EDIT: This is not what I think every woman/female scientist should do. If you're comfortable in jeans, sneakers and a t-shirt, that's GREAT; but this is for those who love heels and dresses and accessories, and feel that they can't "be themselves" if they want to be taken seriously 🙂

As scientists I think we always really, really, REALLY want to understand whatever we're working on exactly how and why - but often on our way to the how and the why we step into different problems than the ones we were aiming at solving in the first place... I think we all can relate to saying "I don't know" can be difficult; making you feel like you've in some way failed, right? But maybe just as much as it being no fun feeling like a "failure", it can be very hard to see that knowing what you don't know can also be a result 🙂

Today we had a moment like this; realizing that what we don't understand, or don't know, is actually an important result in itself - and it is such a great feeling!

(snaps from Instagram - @sunnivarose)
As earlier promised I'm trying to become better at girly outfit posting, so here's today's and yesterday's outfit: Same sweater - two styles! Yesterday (left picture) I styled it a little bit in the "preppy direction" - with a white shirt and a beige skirt, today more towards laid-back and comfy - with jeans and flats 🙂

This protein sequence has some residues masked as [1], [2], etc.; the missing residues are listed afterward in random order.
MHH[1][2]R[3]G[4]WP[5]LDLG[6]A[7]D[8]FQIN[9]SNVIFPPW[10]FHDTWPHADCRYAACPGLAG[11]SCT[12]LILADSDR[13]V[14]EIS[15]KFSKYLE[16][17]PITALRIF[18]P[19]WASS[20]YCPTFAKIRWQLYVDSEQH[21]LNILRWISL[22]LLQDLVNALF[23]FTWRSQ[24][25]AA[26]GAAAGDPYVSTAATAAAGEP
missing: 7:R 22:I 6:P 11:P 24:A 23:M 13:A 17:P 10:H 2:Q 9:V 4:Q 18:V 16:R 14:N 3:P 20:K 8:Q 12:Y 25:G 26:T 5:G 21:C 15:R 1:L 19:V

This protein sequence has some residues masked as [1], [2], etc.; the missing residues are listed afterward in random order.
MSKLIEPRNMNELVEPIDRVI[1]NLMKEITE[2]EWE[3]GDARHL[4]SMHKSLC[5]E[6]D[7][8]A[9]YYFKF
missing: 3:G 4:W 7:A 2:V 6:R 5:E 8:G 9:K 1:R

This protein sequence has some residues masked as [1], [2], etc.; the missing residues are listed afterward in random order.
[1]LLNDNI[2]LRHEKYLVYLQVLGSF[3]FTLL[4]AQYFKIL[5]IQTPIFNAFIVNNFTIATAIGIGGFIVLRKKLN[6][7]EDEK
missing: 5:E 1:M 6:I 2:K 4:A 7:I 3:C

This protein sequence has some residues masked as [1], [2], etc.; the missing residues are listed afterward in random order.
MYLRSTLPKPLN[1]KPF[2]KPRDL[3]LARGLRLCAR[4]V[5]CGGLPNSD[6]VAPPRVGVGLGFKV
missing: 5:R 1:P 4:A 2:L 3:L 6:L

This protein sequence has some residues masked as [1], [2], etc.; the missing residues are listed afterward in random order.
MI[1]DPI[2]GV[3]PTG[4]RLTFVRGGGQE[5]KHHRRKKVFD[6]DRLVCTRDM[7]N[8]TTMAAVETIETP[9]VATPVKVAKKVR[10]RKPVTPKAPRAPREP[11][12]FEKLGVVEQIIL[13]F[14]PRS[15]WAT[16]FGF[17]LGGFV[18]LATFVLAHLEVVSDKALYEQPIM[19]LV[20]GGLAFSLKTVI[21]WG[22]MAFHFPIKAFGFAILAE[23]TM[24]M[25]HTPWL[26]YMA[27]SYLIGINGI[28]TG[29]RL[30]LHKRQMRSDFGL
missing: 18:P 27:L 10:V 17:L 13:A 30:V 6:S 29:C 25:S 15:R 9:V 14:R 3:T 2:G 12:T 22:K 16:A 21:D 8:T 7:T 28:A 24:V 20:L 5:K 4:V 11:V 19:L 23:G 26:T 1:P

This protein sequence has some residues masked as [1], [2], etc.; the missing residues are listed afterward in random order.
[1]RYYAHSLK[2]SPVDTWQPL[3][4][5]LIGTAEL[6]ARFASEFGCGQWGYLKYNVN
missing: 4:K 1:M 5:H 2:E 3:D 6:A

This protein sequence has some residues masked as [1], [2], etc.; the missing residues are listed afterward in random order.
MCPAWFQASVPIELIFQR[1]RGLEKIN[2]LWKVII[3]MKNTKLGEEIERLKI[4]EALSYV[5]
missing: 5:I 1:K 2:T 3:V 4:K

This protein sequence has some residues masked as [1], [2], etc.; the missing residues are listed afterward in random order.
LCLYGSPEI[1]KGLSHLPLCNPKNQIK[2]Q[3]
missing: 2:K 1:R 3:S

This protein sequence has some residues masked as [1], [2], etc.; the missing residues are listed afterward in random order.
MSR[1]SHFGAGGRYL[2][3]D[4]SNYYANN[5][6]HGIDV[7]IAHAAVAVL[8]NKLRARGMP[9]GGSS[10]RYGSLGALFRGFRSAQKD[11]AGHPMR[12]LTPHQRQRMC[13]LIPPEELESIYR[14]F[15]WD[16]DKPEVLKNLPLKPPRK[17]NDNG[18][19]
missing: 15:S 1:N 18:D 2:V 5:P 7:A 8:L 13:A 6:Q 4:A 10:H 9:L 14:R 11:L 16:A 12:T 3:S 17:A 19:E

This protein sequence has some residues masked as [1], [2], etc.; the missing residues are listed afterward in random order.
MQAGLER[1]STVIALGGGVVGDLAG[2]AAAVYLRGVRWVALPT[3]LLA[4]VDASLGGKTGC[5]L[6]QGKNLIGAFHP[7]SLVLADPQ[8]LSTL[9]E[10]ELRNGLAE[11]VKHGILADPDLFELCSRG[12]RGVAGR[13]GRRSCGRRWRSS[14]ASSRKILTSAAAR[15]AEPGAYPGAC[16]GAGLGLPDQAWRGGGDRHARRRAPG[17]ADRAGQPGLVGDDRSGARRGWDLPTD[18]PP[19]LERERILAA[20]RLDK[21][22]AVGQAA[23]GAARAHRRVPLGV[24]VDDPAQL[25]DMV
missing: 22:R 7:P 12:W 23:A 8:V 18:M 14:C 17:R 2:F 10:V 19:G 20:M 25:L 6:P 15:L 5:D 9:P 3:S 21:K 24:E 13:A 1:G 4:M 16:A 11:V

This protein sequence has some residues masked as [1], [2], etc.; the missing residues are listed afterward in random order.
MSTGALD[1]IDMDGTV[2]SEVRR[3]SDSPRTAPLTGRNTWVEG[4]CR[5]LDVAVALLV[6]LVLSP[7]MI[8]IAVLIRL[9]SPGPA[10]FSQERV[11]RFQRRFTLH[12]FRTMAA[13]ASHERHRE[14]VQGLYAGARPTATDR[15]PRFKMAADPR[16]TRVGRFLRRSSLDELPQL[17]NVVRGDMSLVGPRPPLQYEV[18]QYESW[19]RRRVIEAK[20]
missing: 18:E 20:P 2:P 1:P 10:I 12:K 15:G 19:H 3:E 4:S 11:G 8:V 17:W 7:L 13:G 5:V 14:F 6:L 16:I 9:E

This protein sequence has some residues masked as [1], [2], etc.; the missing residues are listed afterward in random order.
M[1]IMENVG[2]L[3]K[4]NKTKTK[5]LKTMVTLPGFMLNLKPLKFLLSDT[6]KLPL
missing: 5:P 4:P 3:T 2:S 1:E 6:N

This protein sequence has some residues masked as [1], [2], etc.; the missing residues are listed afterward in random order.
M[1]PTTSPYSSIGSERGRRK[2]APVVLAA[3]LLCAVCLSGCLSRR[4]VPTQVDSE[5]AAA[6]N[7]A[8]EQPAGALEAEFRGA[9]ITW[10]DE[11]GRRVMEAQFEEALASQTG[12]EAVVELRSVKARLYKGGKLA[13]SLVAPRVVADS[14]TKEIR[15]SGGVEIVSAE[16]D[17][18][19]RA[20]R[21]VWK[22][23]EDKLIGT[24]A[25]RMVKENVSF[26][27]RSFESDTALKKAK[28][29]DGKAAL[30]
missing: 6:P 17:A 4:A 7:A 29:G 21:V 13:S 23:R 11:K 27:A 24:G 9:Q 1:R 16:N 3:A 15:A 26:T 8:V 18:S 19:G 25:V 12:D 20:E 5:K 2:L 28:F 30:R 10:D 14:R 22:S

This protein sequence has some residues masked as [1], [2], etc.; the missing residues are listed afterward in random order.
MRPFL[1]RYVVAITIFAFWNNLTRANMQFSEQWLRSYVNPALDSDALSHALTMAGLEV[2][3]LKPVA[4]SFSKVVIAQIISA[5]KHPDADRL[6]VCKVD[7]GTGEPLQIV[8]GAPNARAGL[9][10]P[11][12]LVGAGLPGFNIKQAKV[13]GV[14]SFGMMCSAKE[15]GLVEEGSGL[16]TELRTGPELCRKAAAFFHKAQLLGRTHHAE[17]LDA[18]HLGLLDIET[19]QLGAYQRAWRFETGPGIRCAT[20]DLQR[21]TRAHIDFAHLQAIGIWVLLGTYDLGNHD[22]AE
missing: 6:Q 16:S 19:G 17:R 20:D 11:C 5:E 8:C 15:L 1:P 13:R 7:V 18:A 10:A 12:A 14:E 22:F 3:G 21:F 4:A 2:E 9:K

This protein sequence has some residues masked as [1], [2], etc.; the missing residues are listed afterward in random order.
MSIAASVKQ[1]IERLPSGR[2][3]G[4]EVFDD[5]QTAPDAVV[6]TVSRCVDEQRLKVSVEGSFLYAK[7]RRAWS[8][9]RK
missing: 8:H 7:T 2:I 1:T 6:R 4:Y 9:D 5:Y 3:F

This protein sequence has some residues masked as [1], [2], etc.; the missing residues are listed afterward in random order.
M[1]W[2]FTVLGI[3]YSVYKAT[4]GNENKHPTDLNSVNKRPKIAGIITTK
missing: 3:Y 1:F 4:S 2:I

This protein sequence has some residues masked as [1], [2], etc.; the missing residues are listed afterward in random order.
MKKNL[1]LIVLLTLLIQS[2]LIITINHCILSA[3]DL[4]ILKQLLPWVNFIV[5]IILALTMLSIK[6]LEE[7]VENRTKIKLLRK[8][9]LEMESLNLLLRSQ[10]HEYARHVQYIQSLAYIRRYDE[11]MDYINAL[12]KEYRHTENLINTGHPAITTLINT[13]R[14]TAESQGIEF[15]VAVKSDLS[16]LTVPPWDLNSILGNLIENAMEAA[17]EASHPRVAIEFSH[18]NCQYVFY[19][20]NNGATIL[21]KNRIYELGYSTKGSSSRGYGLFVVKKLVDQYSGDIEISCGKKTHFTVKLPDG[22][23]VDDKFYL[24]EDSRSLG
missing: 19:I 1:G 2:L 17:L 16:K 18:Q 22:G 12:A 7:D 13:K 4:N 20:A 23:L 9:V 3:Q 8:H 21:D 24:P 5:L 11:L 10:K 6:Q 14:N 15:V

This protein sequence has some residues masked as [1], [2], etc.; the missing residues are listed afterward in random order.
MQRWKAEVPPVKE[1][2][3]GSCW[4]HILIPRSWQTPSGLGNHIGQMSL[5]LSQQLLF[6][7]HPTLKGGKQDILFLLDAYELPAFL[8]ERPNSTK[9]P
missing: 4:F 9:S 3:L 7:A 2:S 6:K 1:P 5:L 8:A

Personally, I must admit I'm becoming more and more fond of the comfy style, and I really love my new, white (all white!) sneakers from Nelly, and the west from Gina Tricot. This west is seriously just perfect these days; on top of a sweater inside if it's a little chilly, or outside if it's suddenly not so chilly - or on top of a thin jacket if it's a tad bit colder outside.
Which look is your favourite?